Valuation of different methods of surplus colostrum preservation and the effect of feeding preserved colostrum on Sahiwal calf performance
In a laboratory experiment, colostrum was preserved by five different methods viz: treatment with formaldehyde at levels of 0.1% (Ft) and 0.05% (F2)j acidification with formic acid at levels of 0.5% (FAt) and 0.1% (FA2)j and an untreated control (naturally fermented (NF). The colostrum batches were stored at ambient temperatures averaging 27-28°C. Weekly aliquots were analyzed for total solids, total protein, nonprotein nitrogen, lactose, pH and titratable acidity. There was no significant change (p>O.t) in total crude protein and total solids content for all the treatments. Acidification as measured by pH and %tit ratable acidity was most rapid in the NF colostrum. pH was relatively stable after the initial decrease due to addition of acid for the FAl and FA2 colostrum. Lactose reduction was most pronounced in the NF colostrum whereas the FAI had the highest residual lactose content. In a subsequent feeding experiment 11,preserved colostrum was used to feed Sahiwal calves individually in treatment groups comprising of seven calves each from 6 days to 30 days of age. Their performance was compared to that of a control group fed on whole milk. Body weight gains for the first 4 weeks were comparable for all the treatment groups. From 0-12 weeks of age the control group and the FAt group of calves had significantly higher daily gains (P<0.05) than the other groups. The Fl group of calves were affected negatively by the dietary treatment resulting in the death of 3 calves. Calf deaths in this treatment (Ft) were thought to be associated with formalin poisoning. Scouring was a major problem and contributed to the low growth rate especially for the F2 group of calves. The FA!, FA2 and NF colostrum resulted in lower cost per kg weight gain (Ksh 145.05, 160.10 and 207.70 respectively) than whole milk (Ksh 286.70).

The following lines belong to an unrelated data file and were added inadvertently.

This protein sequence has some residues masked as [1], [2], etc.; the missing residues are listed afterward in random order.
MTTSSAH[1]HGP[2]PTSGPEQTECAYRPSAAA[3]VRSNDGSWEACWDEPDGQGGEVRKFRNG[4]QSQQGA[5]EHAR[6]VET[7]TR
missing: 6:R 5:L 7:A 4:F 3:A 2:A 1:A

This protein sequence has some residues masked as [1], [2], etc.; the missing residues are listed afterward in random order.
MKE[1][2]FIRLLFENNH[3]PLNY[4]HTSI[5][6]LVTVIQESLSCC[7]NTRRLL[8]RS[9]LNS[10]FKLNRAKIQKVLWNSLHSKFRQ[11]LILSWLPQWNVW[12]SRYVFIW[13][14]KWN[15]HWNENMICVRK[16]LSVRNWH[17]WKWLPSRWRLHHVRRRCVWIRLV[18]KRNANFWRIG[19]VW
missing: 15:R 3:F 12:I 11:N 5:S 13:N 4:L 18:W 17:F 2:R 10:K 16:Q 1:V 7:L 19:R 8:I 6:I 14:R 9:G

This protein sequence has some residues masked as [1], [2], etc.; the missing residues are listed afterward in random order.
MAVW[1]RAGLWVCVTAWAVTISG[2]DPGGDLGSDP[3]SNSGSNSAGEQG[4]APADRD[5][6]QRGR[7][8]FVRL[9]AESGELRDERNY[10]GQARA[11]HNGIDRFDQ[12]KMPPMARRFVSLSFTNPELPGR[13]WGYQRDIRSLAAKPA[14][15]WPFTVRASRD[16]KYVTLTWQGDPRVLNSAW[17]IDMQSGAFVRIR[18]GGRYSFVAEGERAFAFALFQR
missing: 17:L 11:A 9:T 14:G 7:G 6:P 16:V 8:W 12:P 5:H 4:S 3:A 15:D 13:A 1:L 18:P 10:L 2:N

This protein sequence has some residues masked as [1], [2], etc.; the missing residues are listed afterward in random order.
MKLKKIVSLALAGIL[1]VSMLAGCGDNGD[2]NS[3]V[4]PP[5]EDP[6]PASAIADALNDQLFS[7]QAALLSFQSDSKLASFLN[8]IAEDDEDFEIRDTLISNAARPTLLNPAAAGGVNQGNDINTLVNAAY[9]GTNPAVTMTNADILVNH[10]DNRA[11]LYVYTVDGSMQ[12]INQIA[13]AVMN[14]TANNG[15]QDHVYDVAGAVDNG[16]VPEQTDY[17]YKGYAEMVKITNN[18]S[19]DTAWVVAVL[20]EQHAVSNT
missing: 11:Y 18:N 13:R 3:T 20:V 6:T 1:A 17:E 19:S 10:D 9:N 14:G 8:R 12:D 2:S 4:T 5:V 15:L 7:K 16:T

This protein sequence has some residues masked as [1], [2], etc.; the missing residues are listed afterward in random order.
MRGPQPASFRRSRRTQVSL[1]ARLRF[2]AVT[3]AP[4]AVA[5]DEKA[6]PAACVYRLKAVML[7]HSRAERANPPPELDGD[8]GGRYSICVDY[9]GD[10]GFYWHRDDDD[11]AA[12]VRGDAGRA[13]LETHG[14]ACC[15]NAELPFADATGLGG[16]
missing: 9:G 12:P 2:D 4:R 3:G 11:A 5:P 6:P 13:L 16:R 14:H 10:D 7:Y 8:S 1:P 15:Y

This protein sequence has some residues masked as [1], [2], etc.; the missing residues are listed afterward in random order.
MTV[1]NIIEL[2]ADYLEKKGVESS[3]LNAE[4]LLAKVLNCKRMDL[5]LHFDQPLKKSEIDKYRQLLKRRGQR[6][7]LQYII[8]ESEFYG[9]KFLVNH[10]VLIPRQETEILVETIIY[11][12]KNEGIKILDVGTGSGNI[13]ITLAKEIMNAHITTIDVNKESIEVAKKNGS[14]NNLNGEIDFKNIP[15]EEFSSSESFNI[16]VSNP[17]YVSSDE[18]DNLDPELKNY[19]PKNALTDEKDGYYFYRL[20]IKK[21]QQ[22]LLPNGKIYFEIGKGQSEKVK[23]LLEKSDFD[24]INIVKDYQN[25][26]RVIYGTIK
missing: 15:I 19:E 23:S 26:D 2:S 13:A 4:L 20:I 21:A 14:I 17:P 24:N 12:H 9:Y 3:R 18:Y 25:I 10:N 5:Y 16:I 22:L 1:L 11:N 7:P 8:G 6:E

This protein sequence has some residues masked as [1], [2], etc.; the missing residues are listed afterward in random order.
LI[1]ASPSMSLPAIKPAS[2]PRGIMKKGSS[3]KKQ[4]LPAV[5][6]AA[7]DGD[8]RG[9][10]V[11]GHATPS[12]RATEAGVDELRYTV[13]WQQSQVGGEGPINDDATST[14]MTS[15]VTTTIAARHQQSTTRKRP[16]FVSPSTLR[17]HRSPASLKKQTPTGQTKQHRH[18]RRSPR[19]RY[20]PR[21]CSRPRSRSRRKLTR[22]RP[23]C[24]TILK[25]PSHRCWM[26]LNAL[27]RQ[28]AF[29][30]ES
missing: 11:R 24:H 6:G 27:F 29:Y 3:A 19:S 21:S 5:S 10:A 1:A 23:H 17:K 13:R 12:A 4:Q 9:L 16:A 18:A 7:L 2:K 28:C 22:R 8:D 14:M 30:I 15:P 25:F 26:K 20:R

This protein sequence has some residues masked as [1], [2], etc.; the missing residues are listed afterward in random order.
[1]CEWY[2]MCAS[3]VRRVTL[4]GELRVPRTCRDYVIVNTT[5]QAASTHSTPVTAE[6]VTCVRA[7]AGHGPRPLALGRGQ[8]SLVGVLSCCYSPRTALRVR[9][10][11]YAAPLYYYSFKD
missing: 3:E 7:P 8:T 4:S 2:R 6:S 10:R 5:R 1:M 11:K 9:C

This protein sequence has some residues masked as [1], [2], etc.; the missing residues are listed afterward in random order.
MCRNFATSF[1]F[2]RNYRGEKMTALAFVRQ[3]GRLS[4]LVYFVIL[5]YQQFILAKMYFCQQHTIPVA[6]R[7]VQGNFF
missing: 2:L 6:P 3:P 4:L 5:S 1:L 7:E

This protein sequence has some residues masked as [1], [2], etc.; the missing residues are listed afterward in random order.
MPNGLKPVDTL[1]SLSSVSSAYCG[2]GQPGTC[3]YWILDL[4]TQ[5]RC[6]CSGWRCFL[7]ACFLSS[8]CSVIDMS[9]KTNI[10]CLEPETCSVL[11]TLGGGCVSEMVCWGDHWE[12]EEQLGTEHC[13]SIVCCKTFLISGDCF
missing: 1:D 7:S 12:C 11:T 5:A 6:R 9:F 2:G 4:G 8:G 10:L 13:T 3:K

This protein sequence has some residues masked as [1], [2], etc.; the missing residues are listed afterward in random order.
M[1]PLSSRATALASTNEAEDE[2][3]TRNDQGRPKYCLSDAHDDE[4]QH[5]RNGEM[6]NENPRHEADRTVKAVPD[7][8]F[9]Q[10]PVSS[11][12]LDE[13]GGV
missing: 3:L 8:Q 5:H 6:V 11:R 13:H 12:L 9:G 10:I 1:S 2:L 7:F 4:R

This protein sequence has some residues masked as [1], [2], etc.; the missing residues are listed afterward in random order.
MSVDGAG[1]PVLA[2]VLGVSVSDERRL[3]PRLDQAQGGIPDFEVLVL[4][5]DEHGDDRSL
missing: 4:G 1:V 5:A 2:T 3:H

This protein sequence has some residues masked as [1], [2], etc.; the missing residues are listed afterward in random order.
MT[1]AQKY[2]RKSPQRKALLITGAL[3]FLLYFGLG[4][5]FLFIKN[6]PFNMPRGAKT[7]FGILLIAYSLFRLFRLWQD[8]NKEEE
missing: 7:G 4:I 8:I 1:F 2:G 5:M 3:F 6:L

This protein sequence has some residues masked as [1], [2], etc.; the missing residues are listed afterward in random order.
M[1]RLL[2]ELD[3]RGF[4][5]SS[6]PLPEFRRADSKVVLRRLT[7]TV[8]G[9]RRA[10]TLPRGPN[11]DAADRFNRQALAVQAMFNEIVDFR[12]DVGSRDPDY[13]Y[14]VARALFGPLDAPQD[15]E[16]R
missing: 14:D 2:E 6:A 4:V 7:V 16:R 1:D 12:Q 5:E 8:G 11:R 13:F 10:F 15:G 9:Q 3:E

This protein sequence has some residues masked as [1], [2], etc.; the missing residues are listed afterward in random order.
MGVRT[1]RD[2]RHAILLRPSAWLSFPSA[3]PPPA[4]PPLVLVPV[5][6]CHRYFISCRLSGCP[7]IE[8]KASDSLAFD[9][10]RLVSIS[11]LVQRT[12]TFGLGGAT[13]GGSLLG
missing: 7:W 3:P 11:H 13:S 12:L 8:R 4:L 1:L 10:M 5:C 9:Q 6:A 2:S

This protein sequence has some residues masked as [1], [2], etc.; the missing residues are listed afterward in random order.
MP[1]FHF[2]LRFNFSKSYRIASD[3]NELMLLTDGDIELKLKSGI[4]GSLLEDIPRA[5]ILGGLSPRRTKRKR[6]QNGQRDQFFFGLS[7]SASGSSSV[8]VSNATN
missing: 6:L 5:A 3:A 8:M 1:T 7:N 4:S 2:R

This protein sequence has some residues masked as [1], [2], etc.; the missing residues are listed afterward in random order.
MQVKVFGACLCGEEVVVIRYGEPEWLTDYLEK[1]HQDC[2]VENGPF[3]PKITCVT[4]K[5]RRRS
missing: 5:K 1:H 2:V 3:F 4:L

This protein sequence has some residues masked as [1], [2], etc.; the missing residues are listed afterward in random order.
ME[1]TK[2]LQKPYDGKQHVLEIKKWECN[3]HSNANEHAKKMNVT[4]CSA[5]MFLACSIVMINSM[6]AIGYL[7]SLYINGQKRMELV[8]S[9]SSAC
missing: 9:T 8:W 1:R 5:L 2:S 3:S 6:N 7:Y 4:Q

CitationMaster of Science in Animal Science
University of NairobiDepartment of animal production